Amster Rothstein and Ebenstein, LLP - Intellectual Property Law

ARE Trademark Law Alert:
Supreme Court Outlines Rules for Standing to Sue Under the Lanham Act

March 25, 2014
Author(s): Chester Rothstein

Lexmark Int’l, Inc. v. Static Control Components, Inc., No. 12-873 (March 25, 2014).

On March 25, 2014, the U.S. Supreme Court, in a 9-0 decision, ruled that Static Control Components Inc. had the right to sue Lexmark International Inc. for disparaging its business. In the process, the Supreme Court settled a wide circuit split by implementing a new test and invalidating three different tests the circuit courts previously used to determine standing for false advertising under the Lanham Act.

Lexmark and Static Control have been locked in litigation since 2002, when Lexmark accused Static Control of intellectual property infringement and violation of the Digital Millennium Copyright Act by selling microchips used to refill and reuse Lexmark’s toner cartridges. Static Control countersued Lexmark on multiple claims including false advertising, alleging that Lexmark falsely told customers that Static Control’s products infringed on Lexmark’s intellectual property.

The trial court dismissed Static Control’s counterclaims stating Static Control lacked standing, but the Court of Appeals for the Sixth Circuit reinstated the Lanham Act claims. The Supreme Court agreed.

Prior to this decision, the circuit courts had used “three competing approaches to determining whether a plaintiff has standing to sue under the Lanham Act.” Slip op. at 4-5. The tests were:
  1. The antitrust multi-factor balancing test used by the Third, Fifth, Eight and Eleventh Circuits;
  2. The “actual competitor” test used by the Seventh, Ninth, and Tenth Circuits; and
  3. The “reasonable interest” test used by the Second and Sixth Circuits. Id. at 5.

The Supreme Court rejected all three tests for standing, writing “[w]hile none of those tests is wholly without merit, we decline to adopt any of them.” Id. at 16. Instead, the Supreme Court found that “this case presents a straightforward question of statutory interpretation” and held “that a direct application of the zone-of-interests test and the proximate-cause requirement supplies the relevant limits on who may sue.” Id. at 10, 16.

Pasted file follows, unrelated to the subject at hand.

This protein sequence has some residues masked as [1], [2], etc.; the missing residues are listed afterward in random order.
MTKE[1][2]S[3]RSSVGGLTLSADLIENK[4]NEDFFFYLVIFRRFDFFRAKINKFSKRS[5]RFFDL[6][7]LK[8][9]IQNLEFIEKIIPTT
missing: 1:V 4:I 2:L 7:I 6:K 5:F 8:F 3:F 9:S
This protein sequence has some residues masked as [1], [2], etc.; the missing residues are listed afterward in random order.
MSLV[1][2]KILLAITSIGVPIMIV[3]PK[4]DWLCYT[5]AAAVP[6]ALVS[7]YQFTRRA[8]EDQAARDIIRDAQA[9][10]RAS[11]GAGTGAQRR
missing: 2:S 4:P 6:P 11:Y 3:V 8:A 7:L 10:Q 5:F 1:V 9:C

The Supreme Court simply held that “[t]o invoke the Lanham Act’s cause of action for false advertising, a plaintiff must plead (and ultimately prove) an injury to a commercial interest in sales or business reputation proximately caused by the defendant’s misrepresentations.” Id. at 22. And the Supreme Court concluded that “Static Control ha[d] adequately pleaded both elements.” Id.

This is a landmark case on the issue of standing. The decision goes beyond rejecting three established circuit court tests; the decision also rejected the judicially created doctrine of prudential standing, a discretionary determination of standing by the courts, for claims of false advertising under the Lanham Act.

We will continue to follow this development.

In the meantime, please feel free to contact our attorneys regarding issues raised by this case.


*Chester Rothstein is a partner and Reena Jain is an associate at Amster, Rothstein & Ebenstein LLP. Their practice specializes in intellectual property issues including litigating patent, copyright, trademark, and other intellectual property disputes. They may be reached at [email protected] and [email protected].




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